초록

    Background There is limited work done on developing methods for measurement of universal health coverage. We undertook a study to develop a methodology and demonstrate the practical application of empirically measuring the extent of universal health coverage at district level. Additionally, we also develop a composite indicator to measure UHC. Methods A cross-sectional survey was undertaken among 51 656 households across 21 districts of Haryana state in India. Using the WHO framework for UHC, we identified indicators of service coverage, financial risk protection, equity and quality based on the Government of India and the Haryana Government’s proposed UHC benefit package. Geometric mean approach was used to compute a composite UHC index (CUHCI). Various statistical approaches to aggregate input indicators with or without weighting, along with various incremental combinations of input indicators were tested in a comprehensive sensitivity analysis. Findings The population coverage for preventive and curative services is presented. Adjusting for inequality, the coverage for all the indicators were less than the unadjusted coverage by 0.1–6.7% in absolute term and 0.1–27% in relative term. There was low unmet need for curative care. However, about 11% outpatient consultations were from unqualified providers. About 30% households incurred catastrophic health expenditures, which rose to 38% among the poorest 20% population. Summary index (CUHCI) for UHC varied from 12% in Mewat district to 71% in Kurukshetra district. The inequality unadjusted coverage for UHC correlates highly with adjusted coverage. Conclusion Our paper is an attempt to develop a methodology to measure UHC. However, careful inclusion of others indicators of service coverage is recommended for a comprehensive measurement which captures the spirit of universality. Further, more work needs to be done to incorporate quality in the measurement framework.

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    회원님의 원문열람 권한에 따라 열람이 불가능 할 수 있으며 권한이 없는 경우 해당 사이트의 정책에 따라 회원가입 및 유료구매가 필요할 수 있습니다.이동하는 사이트에서의 모든 정보이용은 NDSL과 무관합니다.

    NDSL에서는 해당 원문을 복사서비스하고 있습니다. 아래의 원문복사신청 또는 장바구니담기를 통하여 원문복사서비스 이용이 가능합니다.

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  8. [해외논문]   Effect of primary health care reforms in Turkey on health service utilization and user satisfaction   SCIE SSCI

    Hone, Thomas (Department of Primary Care and Public Health, Imperial College London, London SW7 2AZ, UK ) , Gurol-Urganci, Ipek (Department of Health Services Research and Policy, London School of Hygiene and Tropical Medicine, London WC1H 9SH, UK ) , Millett, Christopher (Department of Primary Care and Public Health, Imperial College London, London SW7 2AZ, UK ) , Basara, Berrak (General Directorate of Health Service Research, Ministry of Health, Ankara, 06430, Republic of Turkey ) , Akdağ (Minister for Health, Ministry of Health, Ankara, 06420, Republic of Turkey ) , , Recep (Department of Global Health and Population, Harvard School of Public Health, Harvard University, Boston, MA 02115, USA) , Atun, Rifat
    Health policy and planning v.32 no.1 ,pp. 57 - 67 , 2017 , 0268-1080 ,

    초록

    Strengthening primary health care (PHC) is considered a priority for efficient and responsive health systems, but empirical evidence from low- and middle-income countries is limited. The stepwise introduction of family medicine across all 81 provinces of Turkey (a middle-income country) between 2005 and 2010, aimed at PHC strengthening, presents a natural experiment for assessing the effect of family medicine on health service utilization and user satisfaction. The effect of health system reforms, that introduced family medicine, on utilization was assessed using longitudinal, province-level data for 12 years and multivariate regression models adjusting for supply-side variables, demographics, socio-economic development and underlying yearly trends. User satisfaction with primary and secondary care services was explored using data from annual Life Satisfaction Surveys. Trends in preferred first point of contact (primary vs secondary, public vs. private), reason for choice and health services issues, were described and stratified by patient characteristics, provider type, and rural/urban settings. Between 2002 and 2013, the average number of PHC consultations increased from 1.75 to 2.83 per person per year. In multivariate models, family medicine introduction was associated with an increase of 0.37 PHC consultations per person ( P  < 0.001), and slower annual growth in PHC and secondary care consultations. Following family medicine introduction, the growth of PHC and secondary care consultations per person was 0.08 and 0.30, respectively, a year. PHC increased as preferred provider by 9.5% over 7 years with the reasons of proximity and service satisfaction, which increased by 14.9% and 11.8%, respectively. Reporting of poor facility hygiene, difficulty getting an appointment, poor physician behaviour and high costs of health care all declined ( P  < 0.001) in PHC settings, but remained higher among urban, low-income and working-age populations.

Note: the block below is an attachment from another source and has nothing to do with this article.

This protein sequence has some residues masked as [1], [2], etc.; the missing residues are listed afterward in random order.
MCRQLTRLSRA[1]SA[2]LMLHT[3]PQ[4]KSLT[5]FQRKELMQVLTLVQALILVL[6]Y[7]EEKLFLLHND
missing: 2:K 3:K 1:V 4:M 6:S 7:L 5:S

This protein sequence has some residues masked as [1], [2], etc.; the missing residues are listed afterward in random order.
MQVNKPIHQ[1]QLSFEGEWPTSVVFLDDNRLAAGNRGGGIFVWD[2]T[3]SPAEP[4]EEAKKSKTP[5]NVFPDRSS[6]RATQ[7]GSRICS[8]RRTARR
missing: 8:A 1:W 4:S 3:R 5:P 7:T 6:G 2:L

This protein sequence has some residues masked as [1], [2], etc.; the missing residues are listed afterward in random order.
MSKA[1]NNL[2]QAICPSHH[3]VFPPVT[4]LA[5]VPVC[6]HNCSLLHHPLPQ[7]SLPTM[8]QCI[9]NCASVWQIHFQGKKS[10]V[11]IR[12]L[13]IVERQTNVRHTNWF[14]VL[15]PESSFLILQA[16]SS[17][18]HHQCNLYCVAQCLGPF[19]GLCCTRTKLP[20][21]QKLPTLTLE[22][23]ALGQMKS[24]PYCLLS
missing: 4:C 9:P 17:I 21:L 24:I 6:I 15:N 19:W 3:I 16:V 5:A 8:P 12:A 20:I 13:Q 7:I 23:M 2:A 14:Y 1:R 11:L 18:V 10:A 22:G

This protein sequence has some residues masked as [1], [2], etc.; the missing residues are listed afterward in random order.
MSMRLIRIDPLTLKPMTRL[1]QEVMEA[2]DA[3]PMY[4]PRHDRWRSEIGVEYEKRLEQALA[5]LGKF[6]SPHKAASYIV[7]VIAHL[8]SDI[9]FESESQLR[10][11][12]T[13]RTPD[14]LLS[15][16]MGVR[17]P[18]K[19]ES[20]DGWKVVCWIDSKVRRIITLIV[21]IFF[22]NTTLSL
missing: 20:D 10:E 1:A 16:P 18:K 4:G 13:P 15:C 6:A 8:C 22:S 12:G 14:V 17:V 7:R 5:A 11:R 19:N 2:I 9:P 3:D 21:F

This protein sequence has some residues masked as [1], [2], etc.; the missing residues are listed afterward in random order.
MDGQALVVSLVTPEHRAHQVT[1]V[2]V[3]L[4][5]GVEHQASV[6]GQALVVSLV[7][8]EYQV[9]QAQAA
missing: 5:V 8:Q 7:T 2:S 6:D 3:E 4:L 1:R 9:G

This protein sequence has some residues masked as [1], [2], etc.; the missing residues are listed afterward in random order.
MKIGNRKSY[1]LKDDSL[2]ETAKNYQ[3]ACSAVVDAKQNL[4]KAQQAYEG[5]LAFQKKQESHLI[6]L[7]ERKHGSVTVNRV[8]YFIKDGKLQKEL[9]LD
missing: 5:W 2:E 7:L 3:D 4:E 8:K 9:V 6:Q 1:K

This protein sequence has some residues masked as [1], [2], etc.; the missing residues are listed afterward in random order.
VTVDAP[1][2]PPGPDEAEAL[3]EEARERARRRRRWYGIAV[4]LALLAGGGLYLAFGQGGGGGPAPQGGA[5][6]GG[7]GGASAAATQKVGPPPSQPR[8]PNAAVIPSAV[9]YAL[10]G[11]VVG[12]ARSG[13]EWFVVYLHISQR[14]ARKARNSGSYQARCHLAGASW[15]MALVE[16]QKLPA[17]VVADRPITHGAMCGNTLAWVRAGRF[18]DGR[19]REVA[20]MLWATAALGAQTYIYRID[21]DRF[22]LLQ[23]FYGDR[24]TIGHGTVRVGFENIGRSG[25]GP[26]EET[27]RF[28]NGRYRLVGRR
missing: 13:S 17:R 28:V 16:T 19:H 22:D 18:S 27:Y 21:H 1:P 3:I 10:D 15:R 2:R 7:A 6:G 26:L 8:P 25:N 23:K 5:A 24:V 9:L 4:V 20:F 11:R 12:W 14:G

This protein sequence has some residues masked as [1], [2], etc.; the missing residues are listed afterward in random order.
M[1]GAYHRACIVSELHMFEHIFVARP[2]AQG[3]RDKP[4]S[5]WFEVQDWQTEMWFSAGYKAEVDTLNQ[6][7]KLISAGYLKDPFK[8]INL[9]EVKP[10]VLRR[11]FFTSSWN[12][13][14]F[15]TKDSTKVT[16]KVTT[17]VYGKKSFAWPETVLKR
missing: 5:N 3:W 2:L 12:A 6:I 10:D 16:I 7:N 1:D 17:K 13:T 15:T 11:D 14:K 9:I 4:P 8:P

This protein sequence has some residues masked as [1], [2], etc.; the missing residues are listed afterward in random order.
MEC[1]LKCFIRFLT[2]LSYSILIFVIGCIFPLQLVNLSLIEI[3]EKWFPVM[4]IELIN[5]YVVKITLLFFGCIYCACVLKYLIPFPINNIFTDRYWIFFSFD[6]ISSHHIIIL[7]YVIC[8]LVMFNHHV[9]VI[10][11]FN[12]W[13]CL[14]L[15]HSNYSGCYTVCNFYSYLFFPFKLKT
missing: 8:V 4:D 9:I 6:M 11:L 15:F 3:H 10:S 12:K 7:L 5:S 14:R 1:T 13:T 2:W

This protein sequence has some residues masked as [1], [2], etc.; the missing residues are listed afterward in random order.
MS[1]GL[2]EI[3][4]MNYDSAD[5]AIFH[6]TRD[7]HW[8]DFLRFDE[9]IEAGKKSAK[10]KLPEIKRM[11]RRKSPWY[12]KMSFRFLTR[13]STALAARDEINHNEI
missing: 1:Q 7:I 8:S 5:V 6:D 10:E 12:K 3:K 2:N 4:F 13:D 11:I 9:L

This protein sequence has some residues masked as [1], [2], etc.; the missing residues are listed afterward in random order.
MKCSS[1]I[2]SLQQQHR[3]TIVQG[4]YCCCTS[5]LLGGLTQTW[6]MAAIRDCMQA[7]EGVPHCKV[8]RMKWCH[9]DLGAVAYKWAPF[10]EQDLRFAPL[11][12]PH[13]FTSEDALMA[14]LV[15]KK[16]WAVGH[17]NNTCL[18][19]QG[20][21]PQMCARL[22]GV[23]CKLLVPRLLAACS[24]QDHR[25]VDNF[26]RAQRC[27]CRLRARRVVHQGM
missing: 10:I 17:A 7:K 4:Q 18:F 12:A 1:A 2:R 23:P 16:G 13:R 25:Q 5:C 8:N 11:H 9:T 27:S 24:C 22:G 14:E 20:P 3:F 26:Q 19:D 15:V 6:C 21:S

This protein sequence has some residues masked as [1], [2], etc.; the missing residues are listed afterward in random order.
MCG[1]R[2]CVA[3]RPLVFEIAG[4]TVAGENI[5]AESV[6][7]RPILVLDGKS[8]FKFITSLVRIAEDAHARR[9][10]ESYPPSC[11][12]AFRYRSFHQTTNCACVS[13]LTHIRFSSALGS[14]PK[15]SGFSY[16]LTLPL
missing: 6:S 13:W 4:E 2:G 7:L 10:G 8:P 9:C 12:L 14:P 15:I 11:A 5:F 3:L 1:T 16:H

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    회원님의 원문열람 권한에 따라 열람이 불가능 할 수 있으며 권한이 없는 경우 해당 사이트의 정책에 따라 회원가입 및 유료구매가 필요할 수 있습니다.이동하는 사이트에서의 모든 정보이용은 NDSL과 무관합니다.

    NDSL에서는 해당 원문을 복사서비스하고 있습니다. 아래의 원문복사신청 또는 장바구니담기를 통하여 원문복사서비스 이용이 가능합니다.

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  9. [해외논문]   Incidence and determinants of hysterectomy in a low-income setting in Gujarat, India   SCIE SSCI

    Desai, Sapna (Dept of Infectious Disease Epidemiology, Faculty of Epidemiology and Population Health, London School of Hygiene and Tropical Medicine. Keppel St, London WC1E 7HT, UK ) , Campbell, Oona MR (Dept of Infectious Disease Epidemiology, Faculty of Epidemiology and Population Health, London School of Hygiene and Tropical Medicine. Keppel St, London WC1E 7HT, UK ) , Sinha, Tara (Self Employed Women's Association (SEWA) Health) , Mahal, Ajay (Chanda Niwas, Nr Ellis Bridge, Ahmedabad 380006, Gujarat India, ) , Cousens, Simon (Nossal Institute for Global Health, University of Melbourne, Carlton VIC 3053, Australia )